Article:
Dr. Gregory Von Roenn likely wouldn’t have gone to Haiti if it were not for his daughter.
About a dozen years ago, Natasha Von Roenn, a hepatologist in Chicago, was a senior medical student seeking an international “clerkship.” Somebody recommended Haiti as a location and Natasha spent an educational month working at a Haitian medical facility.
“I was concerned about her going to a foreign country, a Third World country,” Greg Von Roenn, member of Lumen Christi Parish, Thiensville site, recalled in an interview with your Catholic Herald in his office at Rogers Memorial Hospital-Milwaukee, where he is medical director of medicine. The senior Von Roenn, an internist, assuaged his concern by accompanying his daughter to the Caribbean country.
That trip turned out to be the first of seven to Haiti – he’s made similar visits to Honduras and Jamaica – for the 66-year-old, a Louisville native who came to Milwaukee as an intern 40 years ago and later served as president of the medical staff at St. Joseph Hospital. It was at St. Joe’s, in fact, that Von Roenn met emergency room physician Katie Wolf, who has figured even more prominently than Natasha in his involvement with Haiti.
First things first, however.
|For more information visit: friendsforhealthinhaiti.org|
Having adjusted to the shocking fact of Third World living conditions so relatively close to the United States, the Von Roenns had a good experience in Haiti … so good that Greg opted to return. His Haitian visits became rather regular.
Meanwhile, his former colleague, Wolf, had moved to Haiti and established a makeshift mountain clinic in Gatineau, near Jeremie. Von Roenn used vacation time to assist Wolf in the clinic. In the interview, he remembered “the worst part of the whole (Haitian experience was) this awful road,” all rock and gravel (all, that is, that hadn’t been washed away by rain), on which he had to travel in the mountainous region.
Besides practicing medicine in Haiti, Wolf founded the organization Friends for Health in Haiti, Inc. (FHH). She invited Von Roenn to join the Pewaukee-based FHH board, whose goal was to build a more substantial clinic in western Haiti. Von Roenn concluded a seven-year board tenure, including two years as president, earlier this year. Largely through banquet-auction fundraisers chaired by Von Roenn’s wife, Carla, and Wauwatosan Barb Tyler, $250,000 was raised – enough to construct the new clinic.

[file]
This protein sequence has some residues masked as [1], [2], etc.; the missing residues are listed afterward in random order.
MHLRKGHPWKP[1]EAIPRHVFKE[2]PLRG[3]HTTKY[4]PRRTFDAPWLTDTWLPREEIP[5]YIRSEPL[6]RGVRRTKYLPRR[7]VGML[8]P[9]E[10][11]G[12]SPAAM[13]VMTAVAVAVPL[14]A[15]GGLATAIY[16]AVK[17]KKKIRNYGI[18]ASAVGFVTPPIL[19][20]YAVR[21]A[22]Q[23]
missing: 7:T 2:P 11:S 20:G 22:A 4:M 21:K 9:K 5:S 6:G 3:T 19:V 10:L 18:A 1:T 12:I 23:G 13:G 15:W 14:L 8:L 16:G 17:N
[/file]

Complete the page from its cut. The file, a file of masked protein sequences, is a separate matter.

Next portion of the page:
In the words of Investors Advisory Group, LLC vice-president Susan Kuhlenbeck, who served on the board with Von Roenn, the internist “worked tirelessly for seven years to get FHH off the ground and to bring the building of the clinic to fruition.” Kuhlenbeck called Von Roenn “a very gracious, giving man” who “was integral in making our annual banquet a success.”
The makeshift clinic Von Roenn’s efforts helped replace measured about 20’ x 20’, the doctor estimated, approximately twice the size of his office at Rogers. There were two tiny examination rooms and patients waited their turns outdoors.
Von Roenn said the replacement structure is perhaps five times the size of its predecessor, with eight exam rooms, a surgical area, a pharmacy and storage space.
“The (new) clinic is very nice,” he summarized. It serves an estimated population of 10-15,000. Aided by a native Haitian nurse, Wolf is the clinic’s lone physician – with the exception of visiting doctors who provide care, as Von Roenn did numerous times, for a month or so at a crack.